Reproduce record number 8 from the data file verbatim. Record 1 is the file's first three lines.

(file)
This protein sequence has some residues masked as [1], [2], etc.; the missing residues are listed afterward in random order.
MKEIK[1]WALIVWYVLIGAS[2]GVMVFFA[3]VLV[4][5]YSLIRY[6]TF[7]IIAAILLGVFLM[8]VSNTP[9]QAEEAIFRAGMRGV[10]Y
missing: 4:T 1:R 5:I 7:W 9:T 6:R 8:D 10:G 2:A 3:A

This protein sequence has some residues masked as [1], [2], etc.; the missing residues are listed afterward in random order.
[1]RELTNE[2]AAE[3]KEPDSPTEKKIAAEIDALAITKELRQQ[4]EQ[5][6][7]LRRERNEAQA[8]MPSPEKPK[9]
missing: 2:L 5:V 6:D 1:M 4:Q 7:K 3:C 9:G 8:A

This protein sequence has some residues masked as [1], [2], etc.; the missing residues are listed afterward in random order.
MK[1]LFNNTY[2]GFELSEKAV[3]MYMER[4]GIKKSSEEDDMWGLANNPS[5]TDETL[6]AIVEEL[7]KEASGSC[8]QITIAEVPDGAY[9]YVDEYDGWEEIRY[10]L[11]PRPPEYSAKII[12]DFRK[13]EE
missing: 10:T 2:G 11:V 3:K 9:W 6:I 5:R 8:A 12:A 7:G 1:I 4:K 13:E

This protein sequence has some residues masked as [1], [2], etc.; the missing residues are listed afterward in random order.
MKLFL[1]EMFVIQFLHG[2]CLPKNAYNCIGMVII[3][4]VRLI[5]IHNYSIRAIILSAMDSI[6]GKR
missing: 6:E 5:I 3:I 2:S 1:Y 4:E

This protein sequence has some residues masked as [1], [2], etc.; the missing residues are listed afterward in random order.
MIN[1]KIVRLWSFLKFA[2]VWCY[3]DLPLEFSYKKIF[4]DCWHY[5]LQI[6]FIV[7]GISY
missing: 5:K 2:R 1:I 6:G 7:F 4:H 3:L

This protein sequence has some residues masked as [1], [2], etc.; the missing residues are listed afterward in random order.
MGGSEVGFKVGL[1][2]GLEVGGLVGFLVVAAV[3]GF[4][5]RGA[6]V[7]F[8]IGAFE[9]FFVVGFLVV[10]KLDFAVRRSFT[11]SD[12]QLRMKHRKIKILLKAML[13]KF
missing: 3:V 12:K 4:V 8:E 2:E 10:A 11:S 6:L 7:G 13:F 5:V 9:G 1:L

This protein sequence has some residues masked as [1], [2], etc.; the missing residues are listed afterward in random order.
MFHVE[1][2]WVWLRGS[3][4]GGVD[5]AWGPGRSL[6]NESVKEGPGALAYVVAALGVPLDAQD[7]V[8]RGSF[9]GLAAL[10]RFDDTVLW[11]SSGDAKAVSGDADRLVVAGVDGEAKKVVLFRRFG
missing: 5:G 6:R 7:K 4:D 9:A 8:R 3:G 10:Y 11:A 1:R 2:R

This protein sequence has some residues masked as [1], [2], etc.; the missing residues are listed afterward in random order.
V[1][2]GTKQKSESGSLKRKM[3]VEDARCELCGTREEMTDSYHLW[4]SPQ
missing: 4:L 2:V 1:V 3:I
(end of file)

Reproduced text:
This protein sequence has some residues masked as [1], [2], etc.; the missing residues are listed afterward in random order.
V[1][2]GTKQKSESGSLKRKM[3]VEDARCELCGTREEMTDSYHLW[4]SPQ
missing: 4:L 2:V 1:V 3:I